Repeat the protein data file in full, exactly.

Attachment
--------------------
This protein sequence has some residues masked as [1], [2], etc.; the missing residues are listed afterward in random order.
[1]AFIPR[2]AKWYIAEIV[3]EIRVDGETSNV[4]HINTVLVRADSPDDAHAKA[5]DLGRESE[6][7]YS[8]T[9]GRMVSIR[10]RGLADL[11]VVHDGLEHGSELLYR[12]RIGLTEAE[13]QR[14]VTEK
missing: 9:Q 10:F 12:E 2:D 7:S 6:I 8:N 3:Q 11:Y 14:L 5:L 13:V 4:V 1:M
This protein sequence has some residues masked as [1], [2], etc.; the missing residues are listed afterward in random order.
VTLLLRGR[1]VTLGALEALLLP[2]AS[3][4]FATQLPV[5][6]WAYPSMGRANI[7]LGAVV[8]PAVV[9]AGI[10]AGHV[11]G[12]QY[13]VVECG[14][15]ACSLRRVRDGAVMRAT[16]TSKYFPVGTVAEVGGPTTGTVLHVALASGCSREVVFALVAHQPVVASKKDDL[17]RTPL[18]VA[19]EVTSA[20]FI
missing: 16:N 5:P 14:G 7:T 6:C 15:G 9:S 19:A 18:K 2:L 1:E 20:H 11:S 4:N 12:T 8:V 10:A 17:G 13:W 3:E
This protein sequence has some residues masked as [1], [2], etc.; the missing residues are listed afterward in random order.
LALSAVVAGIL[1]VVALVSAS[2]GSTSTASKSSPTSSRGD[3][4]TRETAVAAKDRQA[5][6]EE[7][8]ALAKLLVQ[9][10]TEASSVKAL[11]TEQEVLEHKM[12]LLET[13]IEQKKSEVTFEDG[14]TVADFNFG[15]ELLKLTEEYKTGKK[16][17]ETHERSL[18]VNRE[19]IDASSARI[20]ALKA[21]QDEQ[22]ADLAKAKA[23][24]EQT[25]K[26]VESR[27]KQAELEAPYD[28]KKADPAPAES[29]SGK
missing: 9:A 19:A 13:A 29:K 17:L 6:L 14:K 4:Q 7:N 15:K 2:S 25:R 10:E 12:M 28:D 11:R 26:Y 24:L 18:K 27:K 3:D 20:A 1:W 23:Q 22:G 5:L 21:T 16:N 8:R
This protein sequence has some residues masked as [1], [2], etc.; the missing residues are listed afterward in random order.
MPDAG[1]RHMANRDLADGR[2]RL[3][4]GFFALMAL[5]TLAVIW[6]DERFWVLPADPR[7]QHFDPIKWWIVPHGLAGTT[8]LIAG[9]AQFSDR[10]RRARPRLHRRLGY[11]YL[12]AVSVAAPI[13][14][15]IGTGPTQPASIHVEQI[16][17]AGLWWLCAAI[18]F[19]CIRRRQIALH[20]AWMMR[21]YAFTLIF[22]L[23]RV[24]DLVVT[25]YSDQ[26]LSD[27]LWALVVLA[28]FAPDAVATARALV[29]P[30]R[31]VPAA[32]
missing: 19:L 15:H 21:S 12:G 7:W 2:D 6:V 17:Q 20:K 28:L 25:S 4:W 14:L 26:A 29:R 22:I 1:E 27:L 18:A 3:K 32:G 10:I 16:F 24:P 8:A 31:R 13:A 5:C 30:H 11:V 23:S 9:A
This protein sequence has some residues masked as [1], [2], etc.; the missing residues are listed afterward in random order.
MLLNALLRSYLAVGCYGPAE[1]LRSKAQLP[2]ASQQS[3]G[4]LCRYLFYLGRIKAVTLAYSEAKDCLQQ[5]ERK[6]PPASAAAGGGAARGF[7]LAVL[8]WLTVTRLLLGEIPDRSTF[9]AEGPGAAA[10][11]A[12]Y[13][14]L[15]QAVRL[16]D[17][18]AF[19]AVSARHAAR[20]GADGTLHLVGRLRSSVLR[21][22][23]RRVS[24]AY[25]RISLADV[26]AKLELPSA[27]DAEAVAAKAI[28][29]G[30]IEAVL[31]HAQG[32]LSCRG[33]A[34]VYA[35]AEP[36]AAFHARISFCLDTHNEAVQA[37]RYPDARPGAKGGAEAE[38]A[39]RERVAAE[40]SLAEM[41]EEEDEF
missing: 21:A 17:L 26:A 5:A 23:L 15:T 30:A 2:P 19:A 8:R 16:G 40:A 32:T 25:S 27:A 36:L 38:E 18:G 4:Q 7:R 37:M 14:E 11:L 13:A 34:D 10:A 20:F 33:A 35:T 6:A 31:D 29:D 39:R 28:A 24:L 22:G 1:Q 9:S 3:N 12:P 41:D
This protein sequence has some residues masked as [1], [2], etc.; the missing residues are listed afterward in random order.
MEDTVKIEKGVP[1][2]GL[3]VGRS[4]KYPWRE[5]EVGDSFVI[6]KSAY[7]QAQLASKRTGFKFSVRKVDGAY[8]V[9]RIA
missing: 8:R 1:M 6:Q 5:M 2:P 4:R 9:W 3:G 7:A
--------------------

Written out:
This protein sequence has some residues masked as [1], [2], etc.; the missing residues are listed afterward in random order.
[1]AFIPR[2]AKWYIAEIV[3]EIRVDGETSNV[4]HINTVLVRADSPDDAHAKA[5]DLGRESE[6][7]YS[8]T[9]GRMVSIR[10]RGLADL[11]VVHDGLEHGSELLYR[12]RIGLTEAE[13]QR[14]VTEK
missing: 9:Q 10:F 12:E 2:D 7:S 6:I 8:N 3:Q 11:Y 14:L 5:L 13:V 4:V 1:M
This protein sequence has some residues masked as [1], [2], etc.; the missing residues are listed afterward in random order.
VTLLLRGR[1]VTLGALEALLLP[2]AS[3][4]FATQLPV[5][6]WAYPSMGRANI[7]LGAVV[8]PAVV[9]AGI[10]AGHV[11]G[12]QY[13]VVECG[14][15]ACSLRRVRDGAVMRAT[16]TSKYFPVGTVAEVGGPTTGTVLHVALASGCSREVVFALVAHQPVVASKKDDL[17]RTPL[18]VA[19]EVTSA[20]FI
missing: 16:N 5:P 14:G 7:T 6:C 15:G 9:S 19:A 18:K 2:L 1:E 20:H 11:S 4:N 12:T 8:V 10:A 17:G 13:W 3:E
This protein sequence has some residues masked as [1], [2], etc.; the missing residues are listed afterward in random order.
LALSAVVAGIL[1]VVALVSAS[2]GSTSTASKSSPTSSRGD[3][4]TRETAVAAKDRQA[5][6]EE[7][8]ALAKLLVQ[9][10]TEASSVKAL[11]TEQEVLEHKM[12]LLET[13]IEQKKSEVTFEDG[14]TVADFNFG[15]ELLKLTEEYKTGKK[16][17]ETHERSL[18]VNRE[19]IDASSARI[20]ALKA[21]QDEQ[22]ADLAKAKA[23][24]EQT[25]K[26]VESR[27]KQAELEAPYD[28]KKADPAPAES[29]SGK
missing: 9:A 19:A 13:A 29:K 17:L 6:L 14:K 4:Q 7:N 15:K 2:S 25:R 10:E 12:M 28:D 11:R 26:Y 24:L 18:K 27:K 3:D 20:A 1:W 23:Q 22:G 5:L 21:T 16:N 8:R
This protein sequence has some residues masked as [1], [2], etc.; the missing residues are listed afterward in random order.
MPDAG[1]RHMANRDLADGR[2]RL[3][4]GFFALMAL[5]TLAVIW[6]DERFWVLPADPR[7]QHFDPIKWWIVPHGLAGTT[8]LIAG[9]AQFSDR[10]RRARPRLHRRLGY[11]YL[12]AVSVAAPI[13][14][15]IGTGPTQPASIHVEQI[16][17]AGLWWLCAAI[18]F[19]CIRRRQIALH[20]AWMMR[21]YAFTLIF[22]L[23]RV[24]DLVVT[25]YSDQ[26]LSD[27]LWALVVLA[28]FAPDAVATARALV[29]P[30]R[31]VPAA[32]
missing: 19:L 15:H 21:S 12:G 7:W 2:D 6:V 17:Q 20:K 28:L 25:S 4:W 14:L 26:A 29:R 22:I 1:E 27:L 18:A 3:K 32:G 10:I 16:F 24:P 8:A 31:R 13:A 5:C 30:H 11:V 23:S 9:A
This protein sequence has some residues masked as [1], [2], etc.; the missing residues are listed afterward in random order.
MLLNALLRSYLAVGCYGPAE[1]LRSKAQLP[2]ASQQS[3]G[4]LCRYLFYLGRIKAVTLAYSEAKDCLQQ[5]ERK[6]PPASAAAGGGAARGF[7]LAVL[8]WLTVTRLLLGEIPDRSTF[9]AEGPGAAA[10][11]A[12]Y[13][14]L[15]QAVRL[16]D[17][18]AF[19]AVSARHAAR[20]GADGTLHLVGRLRSSVLR[21][22][23]RRVS[24]AY[25]RISLADV[26]AKLELPSA[27]DAEAVAAKAI[28][29]G[30]IEAVL[31]HAQG[32]LSCRG[33]A[34]VYA[35]AEP[36]AAFHARISFCLDTHNEAVQA[37]RYPDARPGAKGGAEAE[38]A[39]RERVAAE[40]SLAEM[41]EEEDEF
missing: 21:A 17:L 26:A 5:A 23:L 15:T 30:A 2:P 19:A 8:R 16:G 40:A 32:T 25:S 27:A 36:L 38:E 18:G 4:Q 7:R 37:M 14:E 11:L 13:A 34:D 10:A 20:F 33:A 35:T 6:A 31:D 29:D 39:R 28:A 24:L 22:G 1:Q 9:S 3:N 12:P 41:D
This protein sequence has some residues masked as [1], [2], etc.; the missing residues are listed afterward in random order.
MEDTVKIEKGVP[1][2]GL[3]VGRS[4]KYPWRE[5]EVGDSFVI[6]KSAY[7]QAQLASKRTGFKFSVRKVDGAY[8]V[9]RIA
missing: 8:R 1:M 6:Q 5:M 2:P 4:R 9:W 3:G 7:A